We decided very early on that we would promote ourselves in a very professional way. When we visited Ocean Software and met Gary Bracey, we stood there in our business suits and did our very best presentation. Jason, who was much better at talking than me, got into full flow and then as he attempted to load a game into their systems, he received a massive electric shock! He then carried on presenting, articulate as ever, whilst having a stiffie and having strands of hair standing up and waving about in the breeze.
Our visit to Electronic Arts was most impressive. They picked us up from the railway station in a brand new Renault 25. This was great apart from a design flaw in the car: very limited rear headroom. This combined with very spirited driving left us looking like tramps by the time we arrived. Dunno why we bothered dressing to impress! We also got a glimpse of EA's Ferrari Formula One on the Amiga. I was a huge F1 fan and pointed out some errors and we were hurried along.
What made you eventually stop creating games for the C64?
By the time we released our first game, it was already 1988/89 and the C64 games were mostly being marketed as budget games. This and the fact that we as business partners were close to stabbing each other in the eyes. I decided that I liked the look of the Amiga and drifted into producing graphics for a personal show reel.
What are you up to these days?
I am living and working in Singapore for an investment bank these days. I am working on some graphic novel drafts, maybe for publication in Singapore or online. Thanks to your interest in our past, and our new-found nostalgic meanderings, we (Pagoda Software) are looking at completing AutoGuard on the C64 and releasing it in some form.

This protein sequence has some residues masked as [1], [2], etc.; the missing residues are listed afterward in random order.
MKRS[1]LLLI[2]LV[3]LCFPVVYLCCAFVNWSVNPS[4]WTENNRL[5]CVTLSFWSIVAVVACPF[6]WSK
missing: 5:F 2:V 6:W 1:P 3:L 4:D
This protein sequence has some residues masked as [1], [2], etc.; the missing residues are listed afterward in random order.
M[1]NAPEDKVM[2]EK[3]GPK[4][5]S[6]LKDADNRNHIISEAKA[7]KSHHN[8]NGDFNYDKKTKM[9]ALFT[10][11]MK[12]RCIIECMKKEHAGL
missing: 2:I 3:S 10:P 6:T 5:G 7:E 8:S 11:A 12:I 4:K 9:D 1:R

Thank you for helping us preserve an important part of computer and gaming history! Do you have any parting comments with which to leave a final impression on our readers? Feel free to greet anyone you know.
Firstly, my thanks go out to Andreas and the C64.COM page for his/its part in keeping the Commodore 64 alive in the minds of those interested in the history of personal computing. I'd like to thank all those guys, and gals, who made me feel so welcome whenever I visited Palace Software, Ocean, Electronic Arts, BT Firebird, Probe and Empire Interactive, and especially Simon Jeffery (Electronic Arts), Gary Bracey (Ocean), and Andrew Wright (Virgin Mastertronic).
It has probably already been mentioned that the 8-bit era was a great time for anyone who wanted to make a computer game. A one or two person team could create a game, sell it one week and be in all the top magazines and software shops the next. Fantastic times in a world that now has games designers working 100 at a time in cubicles on a small piece of "content" for a "franchise".
For anyone looking to begin a games career, you could do far worse than learning to program a C64 simply because it is relatively easy to program, has a well-laid out memory map and architecture. You can produce some wonderful results, all within 64K of memory (well, a Commodore 128 or PC development system would be helpful here). Programmers and artists of this era learned how to squeeze the very best from such a small amount of memory with streamlined code, data management techniques and precise graphics.
If only there was a games system today that had a built-in development tool for people to produce their own demos and to encourage new talent to come forward. A console that had a fixed internal architecture, an internal set of games development tools and an iTunes style shop window for downloadable content/games produced by amateur coders and artists. This is what I feel the industry lacks today.
back to the list of available interviews